“Les saisons de la soif”, an epic film on female villagers’ desires

Hamid Zoughi’s film depicts the story of four women in a remote village in drama full of sadness, lost hope and sexual desires amid a long and desperate wait for their men to come back from France.

TANGIER – Moroccan filmmaker Hamid Zoughi has struck a high note at the twentieth edition of the Tangier National Film Festival with his epic film “Les saisons de la soif” “Seasons of thirst” that highlights women’s affection and intimacy.

At first you would think that the movie would evolve around drought in a remote village southern Morocco in the 1960s. But as the story goes on, four women whose lives turn upside down after farmers’ migration to France to seek a better life. The four women become key players in a drama full of sadness, lost hope and sexual desires amid a long and desperate wait for their men to come back.

It is a wedding night as villagers celebrate the marriage of a young couple.

A furious neighbour spots his wife dancing and violently drags her to their house.  He insults her for not being able to give birth to a child who could have been as old as the bride.

As days go by, farmers lying down on the ground on a scorching day get a message from the mqeddem (a local official) that a French official will come to take the fittest men to France for labour in in agriculture and mining.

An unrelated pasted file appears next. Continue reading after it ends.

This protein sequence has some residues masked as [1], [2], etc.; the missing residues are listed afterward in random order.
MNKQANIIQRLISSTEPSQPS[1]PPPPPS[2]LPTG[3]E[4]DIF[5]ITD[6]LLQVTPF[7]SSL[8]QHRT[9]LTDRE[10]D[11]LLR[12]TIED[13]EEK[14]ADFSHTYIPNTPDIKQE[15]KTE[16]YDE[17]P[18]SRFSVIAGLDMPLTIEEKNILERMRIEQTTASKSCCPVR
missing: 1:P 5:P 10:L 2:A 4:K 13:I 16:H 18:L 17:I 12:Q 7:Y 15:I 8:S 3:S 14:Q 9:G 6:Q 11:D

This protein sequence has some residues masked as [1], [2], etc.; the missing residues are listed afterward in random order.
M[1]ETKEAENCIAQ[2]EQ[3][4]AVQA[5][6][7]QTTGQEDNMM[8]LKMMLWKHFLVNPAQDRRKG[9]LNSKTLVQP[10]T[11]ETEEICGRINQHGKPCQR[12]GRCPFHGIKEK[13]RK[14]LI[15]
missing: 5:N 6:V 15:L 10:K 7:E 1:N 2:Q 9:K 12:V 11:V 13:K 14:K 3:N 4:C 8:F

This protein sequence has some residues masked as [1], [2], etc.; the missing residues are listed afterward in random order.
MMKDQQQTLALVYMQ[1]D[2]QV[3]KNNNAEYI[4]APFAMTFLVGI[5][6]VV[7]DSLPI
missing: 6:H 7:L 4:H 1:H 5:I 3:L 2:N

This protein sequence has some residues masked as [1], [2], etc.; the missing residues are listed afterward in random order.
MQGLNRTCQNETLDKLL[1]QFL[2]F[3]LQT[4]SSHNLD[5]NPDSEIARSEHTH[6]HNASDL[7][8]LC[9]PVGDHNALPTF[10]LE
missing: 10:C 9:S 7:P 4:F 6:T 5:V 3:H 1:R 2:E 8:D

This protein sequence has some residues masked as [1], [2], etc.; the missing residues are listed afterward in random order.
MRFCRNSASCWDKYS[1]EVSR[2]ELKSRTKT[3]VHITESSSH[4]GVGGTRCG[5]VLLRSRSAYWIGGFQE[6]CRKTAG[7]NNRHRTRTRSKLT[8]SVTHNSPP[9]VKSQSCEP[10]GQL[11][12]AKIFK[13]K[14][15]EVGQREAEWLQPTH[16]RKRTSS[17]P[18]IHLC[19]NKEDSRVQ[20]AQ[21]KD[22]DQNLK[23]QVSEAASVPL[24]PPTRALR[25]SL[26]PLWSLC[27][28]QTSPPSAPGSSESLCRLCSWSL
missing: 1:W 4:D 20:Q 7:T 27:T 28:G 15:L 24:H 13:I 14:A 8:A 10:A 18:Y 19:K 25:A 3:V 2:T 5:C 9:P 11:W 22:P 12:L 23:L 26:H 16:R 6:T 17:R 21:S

The village has been deserted from men after almost all the farmers have been selected to emigrate to France apart from a wheelchair bound old man and a 16-year-old boy.

The hopelessly desperate wait for their men to come back from France takes its toll on the four women whose sexual urges have become blatantly noticeable.

Treason, jealousy, scandal, madness and disobedience characterise the rest of the movie.

The film’s excellent scenario written by Brahim Hani and the choice of picking some on the best female actresses such as Fatima Harrandi (known as Raouia) and Zhor Slimani in Moroccan cinema gave a thrilling drama movie that raised awareness to an era of farmers’ migration to Europe leaving their wives and children behind them and women’s emotions that can be fatal.

The director succeeded in evoking women’s nature and their need for affection and intimacy in in a countryside culture dominated by men’s hegemony.

Each story of the four women made the movie desirable to watch as everyone excelled their role, mixing drama with a bit of humour.

Saad Guerraoui is Deputy Editor-In-Chief of Middle East Online